One of my students showed me a news story yesterday which described the “ancient” rituals being enacted in the Vatican this week. Competition among competing popes, elected by competing gatherings of cardinal Bishops, is another ancient ritual but not one that will get much coverage this week. Those, however, who are interested in the history of the papacy should know that there was a severe crisis in the papacy in the 14th and 15th centuries that provoked grave doubts among honest, fair-minded Christians in the late medieval period. Indeed, without the gross corruption of the church “in head and members”(Fifth Lateran Council) the Reformation might have been less plausible.
The existence of simultaneous popes in Rome, Avignon, and Pisa also illustrates the grave problem of the very notion of an unbroken Petrine succession. There is no unbroken succession, first because the papacy has not always existed. Second, because there is no biblical or early evidence of Petrine primacy, and third, because the post-Avignon papacy is an orphan who has no idea who his father was in the 14th and 15th century.
UPDATE 13 March 2013
In researching an answer to another question I ran across some interesting stuff. First, on the “Catholic Answers” Forum. There it is asserted that Martin V was not a true pope because he was deposed. Gregory XII is said to have been a true pope because he resigned. So, deposition by a council nullifies a papacy but then they claim that no council can depose a pope. Never mind the fact that Constance decreed that all, including popes, must submit to councils. It’s okay if you find that confusing. It is.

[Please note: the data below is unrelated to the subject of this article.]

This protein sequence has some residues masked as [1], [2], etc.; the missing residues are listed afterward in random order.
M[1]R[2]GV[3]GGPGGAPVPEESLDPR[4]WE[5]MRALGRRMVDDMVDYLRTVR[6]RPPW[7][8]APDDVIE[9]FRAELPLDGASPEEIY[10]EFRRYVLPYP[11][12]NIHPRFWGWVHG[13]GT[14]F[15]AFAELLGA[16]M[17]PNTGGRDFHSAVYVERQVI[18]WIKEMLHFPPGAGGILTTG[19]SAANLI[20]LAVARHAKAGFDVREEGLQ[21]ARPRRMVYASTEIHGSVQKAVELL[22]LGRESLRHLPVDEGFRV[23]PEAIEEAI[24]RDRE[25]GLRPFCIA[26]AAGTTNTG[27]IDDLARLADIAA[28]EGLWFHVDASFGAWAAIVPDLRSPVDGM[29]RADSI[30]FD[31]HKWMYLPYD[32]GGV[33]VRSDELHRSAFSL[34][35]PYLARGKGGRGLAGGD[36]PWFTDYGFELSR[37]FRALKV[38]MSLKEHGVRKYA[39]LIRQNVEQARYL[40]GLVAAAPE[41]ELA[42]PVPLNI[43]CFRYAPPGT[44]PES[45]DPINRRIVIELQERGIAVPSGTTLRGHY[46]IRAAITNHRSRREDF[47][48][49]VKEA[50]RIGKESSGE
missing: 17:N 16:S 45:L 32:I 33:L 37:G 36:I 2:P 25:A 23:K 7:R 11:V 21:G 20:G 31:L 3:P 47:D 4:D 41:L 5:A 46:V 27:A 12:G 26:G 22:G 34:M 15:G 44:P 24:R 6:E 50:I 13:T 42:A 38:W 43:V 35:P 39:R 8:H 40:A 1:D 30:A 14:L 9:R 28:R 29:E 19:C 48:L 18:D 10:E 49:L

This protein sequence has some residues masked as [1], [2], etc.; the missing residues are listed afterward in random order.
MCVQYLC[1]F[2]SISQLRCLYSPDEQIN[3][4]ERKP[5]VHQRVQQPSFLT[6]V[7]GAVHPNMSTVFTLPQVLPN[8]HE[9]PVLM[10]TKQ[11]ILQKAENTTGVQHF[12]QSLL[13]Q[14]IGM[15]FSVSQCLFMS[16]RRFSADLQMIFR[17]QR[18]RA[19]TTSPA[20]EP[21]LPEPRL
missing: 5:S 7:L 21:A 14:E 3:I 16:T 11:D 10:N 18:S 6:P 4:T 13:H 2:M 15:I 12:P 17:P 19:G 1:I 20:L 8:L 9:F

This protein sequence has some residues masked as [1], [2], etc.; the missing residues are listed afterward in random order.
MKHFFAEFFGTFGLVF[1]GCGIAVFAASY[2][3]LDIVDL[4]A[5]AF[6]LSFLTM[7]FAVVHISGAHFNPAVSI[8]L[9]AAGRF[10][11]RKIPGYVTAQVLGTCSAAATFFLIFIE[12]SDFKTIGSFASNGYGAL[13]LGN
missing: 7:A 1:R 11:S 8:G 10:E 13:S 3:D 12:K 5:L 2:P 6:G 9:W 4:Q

Second, Eamon Duffy’s account of the Avignon crisis attempts to vindicate the Roman popes by trashing the Avignon popes as if the latter were less fit for office than the former. That’s a strange argument to make and not one that will favor the Renaissance papacy at all.
1. Terrence V. Smith, Petrine Controversies in Early Christianity: Attitudes Towards Peter in Christian Writings of the First Two Centuries (Tübingen: Mohr, 1985), 174 cited in Robert Eno, The Rise of the Papcy (Eugene: W & S, 1990), 15.
2. Eno, Ibid, 29.
This essay was originally published in two parts 11-13 March, 2013 at Heidelblog.net